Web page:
A Natural History of Millbrook Marsh,
A Wetland In An Urbanizing Setting
Amphibians and Reptiles
Amphibians and reptiles have not been systematically inventoried in Millbrook Marsh, though nearly every type of wetland is habitat for some species. Many are obligate wetland species, though some are obligates during only part of their life. Adults are usually predatory carnivores and are also prey of many wetland birds, mammals and fish (McCoy 1989). Amphibians, reptiles, and small mammals are part of the diet of other fauna in the wetland, including shorebirds and waterbirds. The belted kingfisher, seen in Millbrook Marsh, eats crayfish, insects, mollusks, tadpoles and fleshy fruits as well as fish. One study showed that the diet of great blue heron, also found at Millbrook, consists of 4.25% amphibians and reptiles and 4.66% mice and voles besides the fish (71.55%) it eats (Rible 1995).
In Pennsylvania there are at least 14 species of salamanders, 14 frogs and toads, 9 turtles, and 6 snakes whose habitat requirements are met by various areas of Millbrook Marsh. There were 16 species of amphibians found in 26 headwater wetlands and streams in a study by Brooks et al. (1996) conducted in central Pennsylvania with some sites with habitat requirements similar to Millbrook Marsh. The two amphibian species seen so far at Millbrook are the Northern spring peeper (Hyla crucifer) and the Pickerel frog (Rana palustris).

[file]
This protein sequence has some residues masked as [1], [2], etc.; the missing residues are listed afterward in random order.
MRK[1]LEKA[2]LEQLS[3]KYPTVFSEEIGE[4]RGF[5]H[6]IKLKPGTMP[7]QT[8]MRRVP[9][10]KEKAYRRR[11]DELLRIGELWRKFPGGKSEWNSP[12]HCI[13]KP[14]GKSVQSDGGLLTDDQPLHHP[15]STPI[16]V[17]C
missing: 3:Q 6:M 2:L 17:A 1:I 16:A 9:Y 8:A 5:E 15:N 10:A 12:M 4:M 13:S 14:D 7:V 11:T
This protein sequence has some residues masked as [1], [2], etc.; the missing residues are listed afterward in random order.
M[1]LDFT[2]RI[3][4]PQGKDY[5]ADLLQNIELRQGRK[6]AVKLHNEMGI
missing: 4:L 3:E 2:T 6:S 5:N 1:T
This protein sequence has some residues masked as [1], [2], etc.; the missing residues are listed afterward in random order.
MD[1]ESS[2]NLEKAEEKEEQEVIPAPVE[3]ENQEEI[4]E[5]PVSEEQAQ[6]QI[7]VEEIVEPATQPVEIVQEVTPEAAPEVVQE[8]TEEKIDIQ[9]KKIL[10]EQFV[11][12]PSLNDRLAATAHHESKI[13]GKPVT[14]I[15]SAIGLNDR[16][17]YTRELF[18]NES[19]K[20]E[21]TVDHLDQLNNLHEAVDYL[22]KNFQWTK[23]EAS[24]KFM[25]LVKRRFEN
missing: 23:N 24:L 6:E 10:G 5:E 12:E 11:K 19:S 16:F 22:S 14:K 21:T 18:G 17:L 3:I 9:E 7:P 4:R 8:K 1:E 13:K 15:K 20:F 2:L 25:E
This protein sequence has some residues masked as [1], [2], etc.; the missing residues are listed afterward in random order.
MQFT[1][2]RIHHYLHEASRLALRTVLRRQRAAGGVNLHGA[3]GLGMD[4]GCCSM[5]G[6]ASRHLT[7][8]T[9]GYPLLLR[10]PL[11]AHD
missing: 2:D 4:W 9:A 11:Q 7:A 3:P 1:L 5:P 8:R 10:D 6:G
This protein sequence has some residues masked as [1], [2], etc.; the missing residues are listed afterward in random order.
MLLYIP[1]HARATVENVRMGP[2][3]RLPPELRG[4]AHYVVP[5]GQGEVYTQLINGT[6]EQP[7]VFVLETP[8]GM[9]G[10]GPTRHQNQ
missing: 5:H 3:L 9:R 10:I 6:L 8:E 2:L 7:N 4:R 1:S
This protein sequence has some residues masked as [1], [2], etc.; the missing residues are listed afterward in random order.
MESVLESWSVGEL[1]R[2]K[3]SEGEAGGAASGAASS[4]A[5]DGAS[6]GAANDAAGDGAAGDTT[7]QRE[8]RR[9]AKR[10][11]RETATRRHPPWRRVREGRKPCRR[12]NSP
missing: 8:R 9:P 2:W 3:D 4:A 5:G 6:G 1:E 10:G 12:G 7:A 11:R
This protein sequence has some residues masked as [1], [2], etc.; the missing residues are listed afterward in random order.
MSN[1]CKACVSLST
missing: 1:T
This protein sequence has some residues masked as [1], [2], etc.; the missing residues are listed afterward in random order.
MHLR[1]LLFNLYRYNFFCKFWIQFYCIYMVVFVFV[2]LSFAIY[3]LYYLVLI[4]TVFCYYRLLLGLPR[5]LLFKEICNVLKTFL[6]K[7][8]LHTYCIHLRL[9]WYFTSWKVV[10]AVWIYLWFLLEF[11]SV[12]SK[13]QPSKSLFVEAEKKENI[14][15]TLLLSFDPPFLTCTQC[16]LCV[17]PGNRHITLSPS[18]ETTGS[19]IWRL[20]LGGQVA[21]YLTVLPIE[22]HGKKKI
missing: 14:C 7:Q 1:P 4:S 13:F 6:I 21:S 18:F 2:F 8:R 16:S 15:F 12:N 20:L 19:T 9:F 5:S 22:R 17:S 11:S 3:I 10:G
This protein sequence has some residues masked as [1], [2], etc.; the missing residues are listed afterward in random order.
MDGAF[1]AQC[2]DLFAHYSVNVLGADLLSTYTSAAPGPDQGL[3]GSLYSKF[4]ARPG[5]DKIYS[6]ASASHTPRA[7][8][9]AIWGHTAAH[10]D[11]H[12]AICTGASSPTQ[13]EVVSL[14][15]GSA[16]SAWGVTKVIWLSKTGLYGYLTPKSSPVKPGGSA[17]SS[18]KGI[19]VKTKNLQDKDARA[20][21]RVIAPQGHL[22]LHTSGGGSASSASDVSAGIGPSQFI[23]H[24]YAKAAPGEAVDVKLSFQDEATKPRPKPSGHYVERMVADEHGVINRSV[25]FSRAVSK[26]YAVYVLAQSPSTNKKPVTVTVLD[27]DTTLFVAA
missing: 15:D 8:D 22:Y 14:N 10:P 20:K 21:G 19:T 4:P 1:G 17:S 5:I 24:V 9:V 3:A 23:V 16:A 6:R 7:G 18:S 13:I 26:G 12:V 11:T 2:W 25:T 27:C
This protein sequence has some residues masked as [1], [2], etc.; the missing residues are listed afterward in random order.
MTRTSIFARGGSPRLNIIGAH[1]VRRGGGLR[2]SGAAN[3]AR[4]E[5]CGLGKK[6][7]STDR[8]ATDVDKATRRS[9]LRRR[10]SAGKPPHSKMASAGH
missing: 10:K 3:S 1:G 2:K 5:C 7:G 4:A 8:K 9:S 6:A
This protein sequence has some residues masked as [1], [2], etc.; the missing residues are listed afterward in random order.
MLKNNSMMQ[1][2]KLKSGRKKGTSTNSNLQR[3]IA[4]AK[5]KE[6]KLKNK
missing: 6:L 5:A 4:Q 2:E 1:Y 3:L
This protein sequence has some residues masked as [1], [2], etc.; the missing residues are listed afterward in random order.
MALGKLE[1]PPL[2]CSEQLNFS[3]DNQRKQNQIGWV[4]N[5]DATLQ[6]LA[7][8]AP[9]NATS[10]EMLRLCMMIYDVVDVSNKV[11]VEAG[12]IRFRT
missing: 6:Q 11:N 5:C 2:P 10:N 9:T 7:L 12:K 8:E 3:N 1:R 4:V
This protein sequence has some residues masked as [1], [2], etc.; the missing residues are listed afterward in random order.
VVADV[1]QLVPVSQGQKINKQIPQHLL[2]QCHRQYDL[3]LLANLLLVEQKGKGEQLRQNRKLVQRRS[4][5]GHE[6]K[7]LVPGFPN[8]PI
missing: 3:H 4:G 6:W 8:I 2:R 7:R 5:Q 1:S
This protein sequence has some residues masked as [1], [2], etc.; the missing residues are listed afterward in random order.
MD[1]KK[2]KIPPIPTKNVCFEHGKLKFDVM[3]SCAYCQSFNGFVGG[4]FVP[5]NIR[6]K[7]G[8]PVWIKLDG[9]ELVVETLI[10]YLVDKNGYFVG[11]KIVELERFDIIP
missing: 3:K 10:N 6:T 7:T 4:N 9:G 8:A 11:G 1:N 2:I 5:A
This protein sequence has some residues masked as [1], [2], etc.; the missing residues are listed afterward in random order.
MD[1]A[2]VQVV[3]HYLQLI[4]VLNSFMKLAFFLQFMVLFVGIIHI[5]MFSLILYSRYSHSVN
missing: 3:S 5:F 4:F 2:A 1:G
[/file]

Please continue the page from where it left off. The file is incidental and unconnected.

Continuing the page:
There is one reptile of special concern whose habitat requirements could be met at Millbrook. The federally endangered bog turtle (Clemmys muhlenbergii) is found in wet meadows with a combination of vegetated tussocks and seeping water, bogs, fens and marshes, or intermittent springs and seeps (McCoy 1989). There have been 4 reptile species seen so far in Millbrook Marsh (Table 6-13) (R. Brooks, pers. comm). According to Netting and Richmond, Hopkins, and Bellis, many more species of reptiles and amphibians could be expected in the State College area (PennDOT 1981).
Amphibians and Reptiles Observed in Millbrook Marsh 1993 to 1997
(Brooks et al. 1998)
|Common Name||Scientific Name|
|Common snapping turtle||Chelydra serpentina|
|Eastern garter snake||Thamnophis sirtalis|
|Northern spring peeper||Hyla crucifera|
|Northern water snake||Nerodia sipedon|
|Pickerel frog||Rana palustris|
|Wood turtle||Clemmys insculpta|
On to Birds